The Ypres and Flanders Fields region are filled with fascinating and thought provoking sites in commemoration of those who fought in World War 1.
“World War 1 changed the face of history and Flanders bore witness to some of the worst atrocities,” says Lea Winkeler, VISITFLANDERS project manager, The Great War Centenary.
“Australian and New Zealand forces fought in some of the most significant and bloodiest battles of the war. Many of those were in the towns and fields surrounding the city of Ypres in what has become known as Flanders Fields. Today we remember and commemorate their incredible contribution and sacrifice.”
Ypres was completely destroyed during the war.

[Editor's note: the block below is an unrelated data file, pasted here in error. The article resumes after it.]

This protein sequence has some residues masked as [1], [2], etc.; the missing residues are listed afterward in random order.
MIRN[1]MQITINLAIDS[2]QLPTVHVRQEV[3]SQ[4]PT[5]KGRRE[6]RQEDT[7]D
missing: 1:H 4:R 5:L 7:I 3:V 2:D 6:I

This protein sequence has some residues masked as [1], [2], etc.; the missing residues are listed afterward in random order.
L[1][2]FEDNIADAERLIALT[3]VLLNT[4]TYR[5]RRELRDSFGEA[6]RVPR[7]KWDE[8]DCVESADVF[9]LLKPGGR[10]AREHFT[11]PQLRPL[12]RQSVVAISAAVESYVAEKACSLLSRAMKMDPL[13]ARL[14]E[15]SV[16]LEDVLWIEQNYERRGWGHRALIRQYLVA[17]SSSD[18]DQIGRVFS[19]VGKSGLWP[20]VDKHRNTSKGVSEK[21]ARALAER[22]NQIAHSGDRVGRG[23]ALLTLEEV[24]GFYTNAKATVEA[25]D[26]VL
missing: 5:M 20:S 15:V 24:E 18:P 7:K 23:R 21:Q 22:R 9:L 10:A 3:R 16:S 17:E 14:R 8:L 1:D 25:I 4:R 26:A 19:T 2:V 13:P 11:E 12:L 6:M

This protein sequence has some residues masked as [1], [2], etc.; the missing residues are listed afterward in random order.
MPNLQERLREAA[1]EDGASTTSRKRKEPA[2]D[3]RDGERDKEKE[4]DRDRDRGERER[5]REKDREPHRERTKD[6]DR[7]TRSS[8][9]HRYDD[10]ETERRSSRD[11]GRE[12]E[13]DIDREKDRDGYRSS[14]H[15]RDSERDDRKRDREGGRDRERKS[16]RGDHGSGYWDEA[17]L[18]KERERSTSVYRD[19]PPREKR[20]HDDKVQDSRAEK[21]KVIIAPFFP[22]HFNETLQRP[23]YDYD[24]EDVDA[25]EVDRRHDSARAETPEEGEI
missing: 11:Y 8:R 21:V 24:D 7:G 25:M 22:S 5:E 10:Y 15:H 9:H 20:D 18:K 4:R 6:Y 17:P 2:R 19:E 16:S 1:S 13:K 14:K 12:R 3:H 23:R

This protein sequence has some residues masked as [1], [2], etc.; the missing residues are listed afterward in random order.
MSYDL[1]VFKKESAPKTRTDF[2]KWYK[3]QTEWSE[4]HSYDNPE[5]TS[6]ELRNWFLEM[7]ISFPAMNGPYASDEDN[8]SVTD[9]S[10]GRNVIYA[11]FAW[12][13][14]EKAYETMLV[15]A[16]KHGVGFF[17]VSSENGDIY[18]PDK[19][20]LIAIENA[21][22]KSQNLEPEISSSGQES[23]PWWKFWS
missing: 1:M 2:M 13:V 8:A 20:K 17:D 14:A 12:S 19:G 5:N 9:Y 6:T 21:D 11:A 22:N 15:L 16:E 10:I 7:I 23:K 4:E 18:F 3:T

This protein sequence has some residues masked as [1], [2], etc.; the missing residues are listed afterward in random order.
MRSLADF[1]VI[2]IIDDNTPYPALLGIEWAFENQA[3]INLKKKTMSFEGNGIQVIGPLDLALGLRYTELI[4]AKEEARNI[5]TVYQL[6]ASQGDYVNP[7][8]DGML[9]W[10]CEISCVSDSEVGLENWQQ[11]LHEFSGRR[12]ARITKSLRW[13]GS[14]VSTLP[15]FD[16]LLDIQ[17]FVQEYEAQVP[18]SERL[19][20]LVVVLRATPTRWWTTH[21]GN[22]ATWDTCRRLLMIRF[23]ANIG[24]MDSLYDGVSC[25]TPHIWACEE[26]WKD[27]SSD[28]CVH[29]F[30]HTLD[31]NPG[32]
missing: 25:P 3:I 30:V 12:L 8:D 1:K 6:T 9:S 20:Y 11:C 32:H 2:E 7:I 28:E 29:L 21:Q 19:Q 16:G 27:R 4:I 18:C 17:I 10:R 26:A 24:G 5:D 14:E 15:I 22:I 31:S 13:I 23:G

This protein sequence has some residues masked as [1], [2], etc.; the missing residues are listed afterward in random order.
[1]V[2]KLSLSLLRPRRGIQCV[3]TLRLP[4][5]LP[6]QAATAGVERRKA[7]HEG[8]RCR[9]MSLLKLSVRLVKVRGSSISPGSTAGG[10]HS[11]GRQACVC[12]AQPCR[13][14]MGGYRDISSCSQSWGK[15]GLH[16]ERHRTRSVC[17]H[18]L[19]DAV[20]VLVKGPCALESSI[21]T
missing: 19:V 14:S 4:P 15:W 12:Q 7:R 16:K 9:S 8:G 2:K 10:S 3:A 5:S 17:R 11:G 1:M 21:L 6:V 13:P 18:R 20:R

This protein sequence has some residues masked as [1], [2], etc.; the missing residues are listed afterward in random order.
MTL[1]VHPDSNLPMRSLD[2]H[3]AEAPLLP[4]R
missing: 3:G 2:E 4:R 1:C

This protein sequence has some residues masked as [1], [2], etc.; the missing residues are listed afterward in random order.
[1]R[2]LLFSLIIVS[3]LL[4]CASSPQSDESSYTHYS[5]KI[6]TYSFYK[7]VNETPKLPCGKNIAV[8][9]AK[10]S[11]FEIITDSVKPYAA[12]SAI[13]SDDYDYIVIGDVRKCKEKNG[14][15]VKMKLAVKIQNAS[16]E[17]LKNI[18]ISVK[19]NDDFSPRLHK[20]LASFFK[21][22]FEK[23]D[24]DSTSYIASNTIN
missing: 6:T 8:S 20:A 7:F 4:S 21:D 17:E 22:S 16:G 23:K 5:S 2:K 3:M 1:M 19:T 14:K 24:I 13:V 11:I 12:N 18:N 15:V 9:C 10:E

It was rebuilt with the last building work taking part in the late 1960s and with many locals returning to their home following the war years.
The town is a pilgrimage site for war veterans and since 1928 is home to the daily Last Post ceremony which takes place at the Menin Gate every day at 8pm.
Home to several of the world’s most intriguing memorial site and museums, Ypres is known as a ‘city of peace’.
In the northern half of Belgium is the Flanders Region which is inhabited by the Flemish community or the Dutch speaking inhabitants of Brussels.
Through this influence, Flanders is filled with culturally and historically iconic attractions and architecture as well as delicious, world-renowned food, chocolate and beer.
As well as refurbishments to museums and newly-opened visitor centres, the area of Flanders Fields will come to life with a number of newly-created events and exhibitions taking place during 2014-18.
For more information on Flanders, visit www.visitflanders.com